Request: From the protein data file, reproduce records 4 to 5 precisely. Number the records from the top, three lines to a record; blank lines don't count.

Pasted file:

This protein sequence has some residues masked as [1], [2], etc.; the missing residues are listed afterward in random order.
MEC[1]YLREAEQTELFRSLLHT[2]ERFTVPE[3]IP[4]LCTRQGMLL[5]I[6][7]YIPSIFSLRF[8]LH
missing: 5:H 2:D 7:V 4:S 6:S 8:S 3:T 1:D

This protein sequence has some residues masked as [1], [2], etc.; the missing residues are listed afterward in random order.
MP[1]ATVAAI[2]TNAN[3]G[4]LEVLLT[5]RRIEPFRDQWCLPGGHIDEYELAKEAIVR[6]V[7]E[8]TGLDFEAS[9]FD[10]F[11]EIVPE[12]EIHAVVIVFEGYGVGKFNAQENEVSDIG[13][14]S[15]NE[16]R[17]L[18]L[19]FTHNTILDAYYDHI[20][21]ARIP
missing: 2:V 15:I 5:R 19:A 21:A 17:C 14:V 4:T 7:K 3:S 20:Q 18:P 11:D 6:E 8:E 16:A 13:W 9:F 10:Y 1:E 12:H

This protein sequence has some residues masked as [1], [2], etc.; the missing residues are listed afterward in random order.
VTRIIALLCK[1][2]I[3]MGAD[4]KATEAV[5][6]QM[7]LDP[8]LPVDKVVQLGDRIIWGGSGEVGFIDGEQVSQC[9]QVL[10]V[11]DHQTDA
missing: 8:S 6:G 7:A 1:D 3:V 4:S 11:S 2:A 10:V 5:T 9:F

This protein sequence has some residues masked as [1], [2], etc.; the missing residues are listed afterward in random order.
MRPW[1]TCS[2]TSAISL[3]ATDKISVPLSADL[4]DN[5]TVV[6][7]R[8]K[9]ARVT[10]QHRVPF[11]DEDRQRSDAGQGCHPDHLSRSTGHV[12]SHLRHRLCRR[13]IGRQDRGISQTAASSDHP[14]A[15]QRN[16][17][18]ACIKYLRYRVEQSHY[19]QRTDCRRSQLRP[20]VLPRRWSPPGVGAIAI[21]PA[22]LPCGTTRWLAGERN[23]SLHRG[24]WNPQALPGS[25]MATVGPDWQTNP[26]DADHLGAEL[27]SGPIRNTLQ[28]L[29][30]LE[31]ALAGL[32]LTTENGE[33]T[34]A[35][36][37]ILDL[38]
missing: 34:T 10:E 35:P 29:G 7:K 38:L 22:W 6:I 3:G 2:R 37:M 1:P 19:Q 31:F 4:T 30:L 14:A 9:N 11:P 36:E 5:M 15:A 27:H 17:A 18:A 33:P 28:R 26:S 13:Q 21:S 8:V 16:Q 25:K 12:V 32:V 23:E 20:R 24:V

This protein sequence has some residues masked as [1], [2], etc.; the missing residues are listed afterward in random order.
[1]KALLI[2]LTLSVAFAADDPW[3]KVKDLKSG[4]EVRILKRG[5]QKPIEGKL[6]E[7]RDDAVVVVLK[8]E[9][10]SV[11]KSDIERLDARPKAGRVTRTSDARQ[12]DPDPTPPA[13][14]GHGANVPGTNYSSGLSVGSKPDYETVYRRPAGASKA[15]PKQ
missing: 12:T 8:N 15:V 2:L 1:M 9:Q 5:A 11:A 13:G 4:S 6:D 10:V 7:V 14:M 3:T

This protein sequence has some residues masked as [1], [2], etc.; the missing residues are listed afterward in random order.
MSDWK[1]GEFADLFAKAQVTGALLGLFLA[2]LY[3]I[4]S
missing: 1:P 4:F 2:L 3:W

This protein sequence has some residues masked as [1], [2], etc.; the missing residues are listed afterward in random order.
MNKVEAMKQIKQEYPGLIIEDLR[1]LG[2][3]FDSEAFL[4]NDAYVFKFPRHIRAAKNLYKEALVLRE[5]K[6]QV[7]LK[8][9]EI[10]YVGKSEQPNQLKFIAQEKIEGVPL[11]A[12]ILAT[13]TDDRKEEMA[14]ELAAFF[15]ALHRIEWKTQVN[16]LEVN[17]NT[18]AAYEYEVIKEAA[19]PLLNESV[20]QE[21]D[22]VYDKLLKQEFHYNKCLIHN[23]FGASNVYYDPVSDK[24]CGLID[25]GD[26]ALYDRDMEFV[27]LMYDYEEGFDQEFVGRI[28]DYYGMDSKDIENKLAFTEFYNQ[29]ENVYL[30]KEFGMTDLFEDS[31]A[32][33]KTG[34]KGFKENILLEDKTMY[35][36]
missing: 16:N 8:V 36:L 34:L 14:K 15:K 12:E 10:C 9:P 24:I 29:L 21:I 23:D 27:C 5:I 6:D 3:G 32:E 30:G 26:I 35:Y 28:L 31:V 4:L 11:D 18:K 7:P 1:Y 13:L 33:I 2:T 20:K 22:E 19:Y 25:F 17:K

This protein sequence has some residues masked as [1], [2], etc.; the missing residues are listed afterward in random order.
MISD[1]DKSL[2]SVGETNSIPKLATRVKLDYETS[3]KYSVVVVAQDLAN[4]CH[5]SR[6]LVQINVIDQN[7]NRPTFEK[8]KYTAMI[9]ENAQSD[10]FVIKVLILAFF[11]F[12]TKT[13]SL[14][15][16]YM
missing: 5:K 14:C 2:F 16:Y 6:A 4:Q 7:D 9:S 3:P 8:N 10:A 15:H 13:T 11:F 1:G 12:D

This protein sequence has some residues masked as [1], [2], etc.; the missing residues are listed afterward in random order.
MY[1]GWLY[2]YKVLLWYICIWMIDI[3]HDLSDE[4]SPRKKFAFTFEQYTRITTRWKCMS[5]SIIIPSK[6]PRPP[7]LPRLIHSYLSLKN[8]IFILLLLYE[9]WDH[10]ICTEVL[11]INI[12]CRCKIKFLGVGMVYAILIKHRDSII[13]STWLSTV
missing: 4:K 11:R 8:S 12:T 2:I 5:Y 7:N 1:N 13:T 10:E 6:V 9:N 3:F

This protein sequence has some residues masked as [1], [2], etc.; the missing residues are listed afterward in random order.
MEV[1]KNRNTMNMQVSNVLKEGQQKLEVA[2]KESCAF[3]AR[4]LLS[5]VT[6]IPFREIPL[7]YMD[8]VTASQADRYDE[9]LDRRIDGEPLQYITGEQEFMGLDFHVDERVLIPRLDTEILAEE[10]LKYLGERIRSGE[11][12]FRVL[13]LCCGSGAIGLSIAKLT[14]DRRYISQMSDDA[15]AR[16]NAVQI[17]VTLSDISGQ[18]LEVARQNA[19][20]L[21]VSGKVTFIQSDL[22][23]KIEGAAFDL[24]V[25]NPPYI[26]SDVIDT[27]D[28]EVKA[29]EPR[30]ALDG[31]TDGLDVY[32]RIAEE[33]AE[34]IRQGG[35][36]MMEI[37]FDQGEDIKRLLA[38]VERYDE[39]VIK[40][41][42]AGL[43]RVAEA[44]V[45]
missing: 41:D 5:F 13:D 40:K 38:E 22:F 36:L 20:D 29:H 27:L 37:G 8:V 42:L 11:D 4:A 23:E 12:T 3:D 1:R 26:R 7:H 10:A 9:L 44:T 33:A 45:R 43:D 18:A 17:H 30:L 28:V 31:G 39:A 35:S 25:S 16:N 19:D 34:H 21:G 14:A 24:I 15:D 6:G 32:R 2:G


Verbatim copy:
This protein sequence has some residues masked as [1], [2], etc.; the missing residues are listed afterward in random order.
MRPW[1]TCS[2]TSAISL[3]ATDKISVPLSADL[4]DN[5]TVV[6][7]R[8]K[9]ARVT[10]QHRVPF[11]DEDRQRSDAGQGCHPDHLSRSTGHV[12]SHLRHRLCRR[13]IGRQDRGISQTAASSDHP[14]A[15]QRN[16][17][18]ACIKYLRYRVEQSHY[19]QRTDCRRSQLRP[20]VLPRRWSPPGVGAIAI[21]PA[22]LPCGTTRWLAGERN[23]SLHRG[24]WNPQALPGS[25]MATVGPDWQTNP[26]DADHLGAEL[27]SGPIRNTLQ[28]L[29][30]LE[31]ALAGL[32]LTTENGE[33]T[34]A[35][36][37]ILDL[38]
missing: 34:T 10:E 35:P 29:G 7:K 38:L 22:W 6:I 3:G 2:R 37:M 1:P 19:Q 31:F 4:T 30:L 14:A 9:N 11:P 36:E 5:M 15:A 27:H 17:A 18:A 33:P 28:R 26:S 13:Q 21:S 8:V 16:Q 25:K 12:V 32:V 23:E 20:R 24:V

This protein sequence has some residues masked as [1], [2], etc.; the missing residues are listed afterward in random order.
[1]KALLI[2]LTLSVAFAADDPW[3]KVKDLKSG[4]EVRILKRG[5]QKPIEGKL[6]E[7]RDDAVVVVLK[8]E[9][10]SV[11]KSDIERLDARPKAGRVTRTSDARQ[12]DPDPTPPA[13][14]GHGANVPGTNYSSGLSVGSKPDYETVYRRPAGASKA[15]PKQ
missing: 12:T 8:N 15:V 2:L 1:M 9:Q 5:A 11:A 13:G 4:S 6:D 10:V 7:V 14:M 3:T